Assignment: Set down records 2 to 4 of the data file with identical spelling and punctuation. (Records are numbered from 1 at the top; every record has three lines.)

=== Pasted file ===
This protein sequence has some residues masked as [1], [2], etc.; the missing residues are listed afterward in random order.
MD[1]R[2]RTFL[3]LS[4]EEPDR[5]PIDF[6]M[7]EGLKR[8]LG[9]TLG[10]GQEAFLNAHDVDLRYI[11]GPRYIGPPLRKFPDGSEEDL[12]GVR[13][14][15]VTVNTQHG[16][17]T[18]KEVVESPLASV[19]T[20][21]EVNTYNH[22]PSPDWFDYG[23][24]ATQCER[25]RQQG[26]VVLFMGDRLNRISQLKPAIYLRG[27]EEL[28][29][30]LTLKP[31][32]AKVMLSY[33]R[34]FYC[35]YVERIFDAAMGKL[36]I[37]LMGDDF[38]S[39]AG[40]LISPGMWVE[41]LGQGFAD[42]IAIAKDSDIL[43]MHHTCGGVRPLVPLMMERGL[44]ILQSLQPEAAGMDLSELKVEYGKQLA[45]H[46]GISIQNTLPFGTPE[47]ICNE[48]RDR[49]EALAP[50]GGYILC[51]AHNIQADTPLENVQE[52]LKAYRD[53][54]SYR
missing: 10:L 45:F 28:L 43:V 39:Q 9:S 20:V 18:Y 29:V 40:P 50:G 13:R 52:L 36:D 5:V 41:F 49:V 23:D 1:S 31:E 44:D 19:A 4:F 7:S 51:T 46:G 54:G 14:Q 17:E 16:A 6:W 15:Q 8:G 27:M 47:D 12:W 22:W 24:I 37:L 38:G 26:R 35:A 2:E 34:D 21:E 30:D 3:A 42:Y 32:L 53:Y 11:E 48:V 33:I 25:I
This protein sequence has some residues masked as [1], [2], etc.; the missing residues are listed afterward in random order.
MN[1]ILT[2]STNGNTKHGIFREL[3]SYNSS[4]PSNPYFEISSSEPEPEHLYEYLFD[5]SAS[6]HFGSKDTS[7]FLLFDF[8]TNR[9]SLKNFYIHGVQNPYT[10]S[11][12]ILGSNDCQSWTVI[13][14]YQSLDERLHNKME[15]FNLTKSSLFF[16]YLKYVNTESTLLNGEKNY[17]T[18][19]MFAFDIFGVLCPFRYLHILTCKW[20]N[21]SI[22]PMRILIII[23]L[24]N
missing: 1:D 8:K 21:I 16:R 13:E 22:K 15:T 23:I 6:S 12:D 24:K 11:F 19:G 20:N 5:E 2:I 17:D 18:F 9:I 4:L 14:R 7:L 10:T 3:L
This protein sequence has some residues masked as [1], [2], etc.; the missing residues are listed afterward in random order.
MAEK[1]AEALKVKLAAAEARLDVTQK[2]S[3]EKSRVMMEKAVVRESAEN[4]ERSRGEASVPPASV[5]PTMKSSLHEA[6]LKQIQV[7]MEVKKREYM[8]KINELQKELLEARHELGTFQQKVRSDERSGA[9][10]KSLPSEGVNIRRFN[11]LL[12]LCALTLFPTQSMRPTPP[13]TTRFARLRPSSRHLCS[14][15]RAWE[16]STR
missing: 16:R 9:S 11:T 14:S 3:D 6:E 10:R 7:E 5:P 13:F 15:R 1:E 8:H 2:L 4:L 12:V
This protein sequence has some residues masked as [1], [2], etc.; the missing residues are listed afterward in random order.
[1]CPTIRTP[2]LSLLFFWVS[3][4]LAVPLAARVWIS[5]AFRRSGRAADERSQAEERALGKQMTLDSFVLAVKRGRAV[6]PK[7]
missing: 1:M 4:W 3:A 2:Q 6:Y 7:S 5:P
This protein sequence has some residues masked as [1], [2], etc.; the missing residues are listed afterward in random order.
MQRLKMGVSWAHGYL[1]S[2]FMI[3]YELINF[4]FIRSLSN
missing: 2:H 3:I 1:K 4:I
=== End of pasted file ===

This protein sequence has some residues masked as [1], [2], etc.; the missing residues are listed afterward in random order.
MN[1]ILT[2]STNGNTKHGIFREL[3]SYNSS[4]PSNPYFEISSSEPEPEHLYEYLFD[5]SAS[6]HFGSKDTS[7]FLLFDF[8]TNR[9]SLKNFYIHGVQNPYT[10]S[11][12]ILGSNDCQSWTVI[13][14]YQSLDERLHNKME[15]FNLTKSSLFF[16]YLKYVNTESTLLNGEKNY[17]T[18][19]MFAFDIFGVLCPFRYLHILTCKW[20]N[21]SI[22]PMRILIII[23]L[24]N
missing: 1:D 8:K 21:I 16:R 13:E 22:K 15:T 23:I 6:S 12:D 24:K 11:F 19:G 20:N 5:E 2:I 17:D 18:F 9:I 4:L 14:R 7:L 10:T 3:L
This protein sequence has some residues masked as [1], [2], etc.; the missing residues are listed afterward in random order.
MAEK[1]AEALKVKLAAAEARLDVTQK[2]S[3]EKSRVMMEKAVVRESAEN[4]ERSRGEASVPPASV[5]PTMKSSLHEA[6]LKQIQV[7]MEVKKREYM[8]KINELQKELLEARHELGTFQQKVRSDERSGA[9][10]KSLPSEGVNIRRFN[11]LL[12]LCALTLFPTQSMRPTPP[13]TTRFARLRPSSRHLCS[14][15]RAWE[16]STR
missing: 16:R 9:S 11:T 14:S 3:D 6:E 10:R 7:E 5:P 13:F 15:R 1:E 8:H 2:L 4:L 12:V
This protein sequence has some residues masked as [1], [2], etc.; the missing residues are listed afterward in random order.
[1]CPTIRTP[2]LSLLFFWVS[3][4]LAVPLAARVWIS[5]AFRRSGRAADERSQAEERALGKQMTLDSFVLAVKRGRAV[6]PK[7]
missing: 1:M 4:W 3:A 2:Q 6:Y 7:S 5:P